In nine days’ time, Wimbledon ‘host’ Milton Keynes Dons for the first time since ‘the great football theft’ of 2002. It’s a match that is eagerly awaited by some but dreaded by others. I’m a Wimbledon season ticket holder, but I won’t be there.
My view remains what it was in 2002: that this is a match against a club that shouldn’t exist. I couldn’t stomach watching it, and I won’t be returning my season ticket voucher so that the club can sell it on to someone else, either.
But I recognise that my stance is at one of the more extreme ends of the spectrum, and that many other Wimbledon fans will view the match differently. The truth is that Wimbledon supporters are not a homogenised collective and there is a huge variety of feeling amongst Wimbledon fans regarding this match.
Wimbledon fans at the first match in Milton Keynes, December 2012
Some, like me, wish it wasn’t happening and won’t go on a point of principle. Others view it as an indication of what we as a club have achieved in the 15 years since the move happened that we are playing them in the same division, having clawed our way back up through the ranks of senior football and into League One – the very journey that the FA Commission dismissed as ‘too arduous’ for the supposedly go-getting town of Milton Keynes to undertake when it sanctioned the move in 2002.
This isn’t the first time since 2002 that we’ve played them. The media lapped it up when we played there in the FA Cup second round back in December 2012. I have to admit, after being undecided, on the day I did venture to watch it on the live television coverage. It was a ‘no lose’ situation for us: if we happened to beat them, great. If we didn’t, so what? The result on the day would do nothing to legitimise them in my eyes.
Watching that match did help me ‘move on’ a little bit in my emotions, although I still couldn’t stomach watching them in the flesh – which is why I won’t be there on 14 March.
My feelings have become even more entrenched since we hosted Charlton Athletic the other week. They are managed by former Milton Keynes boss Karl Robinson, who has over the years said a number of things in the media that many Wimbledon fans have perceived as highly insulting.
Needless to say, he got a vocal reception that afternoon. Towards the end of the match, some Wimbledon fans smuggled in a banner saying ‘Karl Robinson is a lying c*nt’ and briefly held it up before it was taken down by stewards.
But the real nadir happened after the match when Robinson, perhaps in a bid to show how big and brave he is, meandered all over the pitch rather than heading directly to the changing rooms. Sadly, one of our volunteer pitch staff was seemingly unable to contain his emotions and said something, prompting Robinson to have to be held back by stewards in order to avoid a physical confrontation.
Some Wimbledon fans spill onto the pitch in Milton Keynes, celebrating our equaliser during our first match there, in December 2012
The volunteer has subsequently stepped down from his duties but I think it shows that, no matter how ‘in control’ we think we are, this is the sort of fixture that can make all sorts of emotions bubble to the surface.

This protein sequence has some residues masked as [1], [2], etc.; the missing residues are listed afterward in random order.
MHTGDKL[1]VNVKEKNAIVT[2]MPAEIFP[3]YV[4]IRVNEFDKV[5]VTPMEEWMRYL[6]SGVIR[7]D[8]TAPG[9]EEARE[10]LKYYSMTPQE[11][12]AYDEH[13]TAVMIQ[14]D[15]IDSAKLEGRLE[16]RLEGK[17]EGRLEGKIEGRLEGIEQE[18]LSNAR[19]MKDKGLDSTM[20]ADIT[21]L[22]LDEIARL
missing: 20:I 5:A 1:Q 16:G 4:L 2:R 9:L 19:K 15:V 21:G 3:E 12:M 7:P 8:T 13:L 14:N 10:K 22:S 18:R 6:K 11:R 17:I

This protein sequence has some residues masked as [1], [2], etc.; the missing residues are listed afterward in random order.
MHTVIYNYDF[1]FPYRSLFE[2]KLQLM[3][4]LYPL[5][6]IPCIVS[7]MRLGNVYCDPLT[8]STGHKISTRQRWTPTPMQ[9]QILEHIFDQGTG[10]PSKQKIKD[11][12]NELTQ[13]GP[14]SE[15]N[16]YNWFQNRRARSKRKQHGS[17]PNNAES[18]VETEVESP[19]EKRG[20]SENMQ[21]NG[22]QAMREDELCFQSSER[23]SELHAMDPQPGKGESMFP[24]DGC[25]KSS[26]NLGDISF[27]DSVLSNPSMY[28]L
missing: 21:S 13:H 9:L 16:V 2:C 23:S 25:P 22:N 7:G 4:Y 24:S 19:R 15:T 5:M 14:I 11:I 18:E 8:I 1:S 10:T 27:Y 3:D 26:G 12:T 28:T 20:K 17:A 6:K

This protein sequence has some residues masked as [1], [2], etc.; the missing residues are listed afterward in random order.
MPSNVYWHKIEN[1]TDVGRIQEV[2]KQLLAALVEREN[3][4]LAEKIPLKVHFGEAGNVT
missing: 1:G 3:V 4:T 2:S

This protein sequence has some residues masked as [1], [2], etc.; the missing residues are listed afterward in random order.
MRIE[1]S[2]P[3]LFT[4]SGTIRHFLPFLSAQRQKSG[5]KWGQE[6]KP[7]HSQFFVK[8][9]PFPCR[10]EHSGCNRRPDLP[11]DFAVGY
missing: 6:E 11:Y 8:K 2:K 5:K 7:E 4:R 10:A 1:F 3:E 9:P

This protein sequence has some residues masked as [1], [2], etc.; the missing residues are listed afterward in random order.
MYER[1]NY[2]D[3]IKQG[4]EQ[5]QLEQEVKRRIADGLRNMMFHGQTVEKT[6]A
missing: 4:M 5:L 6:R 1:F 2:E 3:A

Thankfully the club, the Metropolitan Police and the local council seem to be taking preparations extremely seriously, although any fixture like this illustrates the physical difficulties that Kingsmeadow presents when policing ‘high risk’ matches. Amongst other measures, Milton Keynes fans will be ‘bused in’ to the fixture and only given their match ticket on the coaches, while their owner Pete Winkelman will watch the match – if he attends – in with their fans. Ticket-buying eligibility criteria for Wimbledon fans have been dramatically tightened up.
There will be a fans’ forum at the ground this coming Thursday to talk through the policing plans. And in the recent match programme against Walsall, Wimbledon chief executive Erik Samuelson urged people to keep calm, conceding that people will 'make it very clear exactly how they feel' but urging them to keep it peaceful, saying:
“In deciding how to conduct ourselves as a club and as fans, let’s keep asking ourselves the same question – is what I am doing in the best interests of the club?”
But my big fear is that a Wimbledon fan will ‘lose it’ on the evening, a fear amplified by the fact that spectators at the ground are very close to players, especially if that player is taking a throw in and is right up against the perimeter barriers.
A quick dip onto the Milton Keynes message board makes me think that many of their fans still don’t understand the depth of feeling still felt by many Wimbledon fans. But then, really, why should they? They say how their fans are so well-disposed towards our fans – but why wouldn't they be? They’ve got no real reason to feel otherwise.
Sean Rigg celebrates scoring against Milton Keynes in the Johnstone's Paint Trophy, October 2014
I think many of them in Milton Keynes don’t understand the depth of feeling that still exists amongst many (but not all) people who support our club, and think of it as a ‘rivalry’ rather than anything else. Even Karl Robinson, with his meander over the pitch after the Charlton match, didn’t really seem to ‘get it’ and seemed shocked that his decision not to tread a diplomatic route straight to the tunnel but to wander around might provoke a reaction.
Personally, I’m a mild-mannered person but I couldn’t trust myself not to ‘lose it’ at some point, which is part of the reason why I won’t be there: the emotions are still too raw, especially as they come tied up with feelings regarding the death of my father. Sadly, I think some Wimbledon fans will choose to go to ‘give vent’ verbally and might end up getting swept along on their emotions. I sincerely hope that doesn’t happen.
This really is a fixture that nobody can win. The sooner it’s over, the better.